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Coders At Work: does it cover tools?

 
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Does the Coders at Work cover the tools used by the coders? Are there common trends such as a tendency to use basic tooling that works rather that more sophisticated IDE tools? Do they express opinions on the importance of tooling and automation?

Regards

Paul
 
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Based on the user reviews at Amazon, I think the book Coders at Work also cover tools.
 
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I did ask most folks about that. Mostly the answer was "Emacs". ;-) The main difference seemed to be between the folks who used Emacs and felt like they really should learn a modern IDE and those who used Emacs and thought modern IDEs were a waste of time.
 
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Peter Seibel wrote:I did ask most folks about that. Mostly the answer was "Emacs". ;-) The main difference seemed to be between the folks who used Emacs and felt like they really should learn a modern IDE and those who used Emacs and thought modern IDEs were a waste of time.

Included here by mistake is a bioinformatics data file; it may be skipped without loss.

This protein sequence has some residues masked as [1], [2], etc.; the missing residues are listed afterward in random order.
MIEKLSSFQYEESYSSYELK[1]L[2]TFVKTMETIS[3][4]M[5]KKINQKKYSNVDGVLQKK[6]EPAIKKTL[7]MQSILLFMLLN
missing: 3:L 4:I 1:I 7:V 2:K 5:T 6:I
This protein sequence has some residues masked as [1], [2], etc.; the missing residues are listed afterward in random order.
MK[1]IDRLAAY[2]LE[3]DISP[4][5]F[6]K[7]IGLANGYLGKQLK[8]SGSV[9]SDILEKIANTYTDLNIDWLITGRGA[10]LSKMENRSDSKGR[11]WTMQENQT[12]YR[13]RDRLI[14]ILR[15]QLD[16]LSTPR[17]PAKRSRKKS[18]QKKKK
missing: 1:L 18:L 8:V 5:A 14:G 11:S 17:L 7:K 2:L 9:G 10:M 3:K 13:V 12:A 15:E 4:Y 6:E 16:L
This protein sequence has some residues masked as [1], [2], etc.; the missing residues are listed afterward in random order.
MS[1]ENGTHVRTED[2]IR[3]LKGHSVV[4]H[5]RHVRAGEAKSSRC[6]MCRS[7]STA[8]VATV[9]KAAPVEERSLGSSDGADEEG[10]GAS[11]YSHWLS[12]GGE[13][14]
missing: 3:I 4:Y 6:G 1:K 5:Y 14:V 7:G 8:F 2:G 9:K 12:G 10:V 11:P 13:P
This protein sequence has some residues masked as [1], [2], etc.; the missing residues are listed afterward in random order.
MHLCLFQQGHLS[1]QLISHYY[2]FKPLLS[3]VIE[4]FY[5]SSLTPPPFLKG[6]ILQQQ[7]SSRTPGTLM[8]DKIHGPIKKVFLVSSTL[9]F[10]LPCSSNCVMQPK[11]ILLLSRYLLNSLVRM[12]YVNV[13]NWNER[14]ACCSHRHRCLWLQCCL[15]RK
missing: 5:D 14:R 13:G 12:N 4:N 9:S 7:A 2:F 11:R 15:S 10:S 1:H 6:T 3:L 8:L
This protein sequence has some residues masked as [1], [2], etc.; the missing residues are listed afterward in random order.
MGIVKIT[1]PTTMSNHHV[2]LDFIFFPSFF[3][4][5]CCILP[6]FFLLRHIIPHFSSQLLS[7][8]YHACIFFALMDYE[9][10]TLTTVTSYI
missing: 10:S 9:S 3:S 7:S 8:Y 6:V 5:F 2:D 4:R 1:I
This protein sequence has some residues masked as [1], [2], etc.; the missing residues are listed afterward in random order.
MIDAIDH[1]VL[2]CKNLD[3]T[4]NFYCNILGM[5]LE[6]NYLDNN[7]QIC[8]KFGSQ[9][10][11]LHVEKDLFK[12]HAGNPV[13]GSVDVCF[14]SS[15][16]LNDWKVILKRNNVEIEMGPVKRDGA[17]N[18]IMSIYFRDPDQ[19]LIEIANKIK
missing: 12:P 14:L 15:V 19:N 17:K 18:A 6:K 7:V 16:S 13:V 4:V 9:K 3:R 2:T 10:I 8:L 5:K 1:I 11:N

what is emacs?
 
Leandro Coutinho
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pooja jain wrote:

Peter Seibel wrote:I did ask most folks about that. Mostly the answer was "Emacs". ;-) The main difference seemed to be between the folks who used Emacs and felt like they really should learn a modern IDE and those who used Emacs and thought modern IDEs were a waste of time.



what is emacs?


http://www.gnu.org/software/emacs/
 
Peter Seibel
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pooja jain wrote:what is emacs?



In addition to the link above, you can read all about its invention in the Guy Steele chapter.
 
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Emacs is the One True Editor.
 
Leandro Coutinho
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David Newton wrote:Emacs is the One True Editor.


Do you recommend to use Emacs instead of Eclipse and NetBeans?
 
David Newton
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For serious Java development? No way.
 
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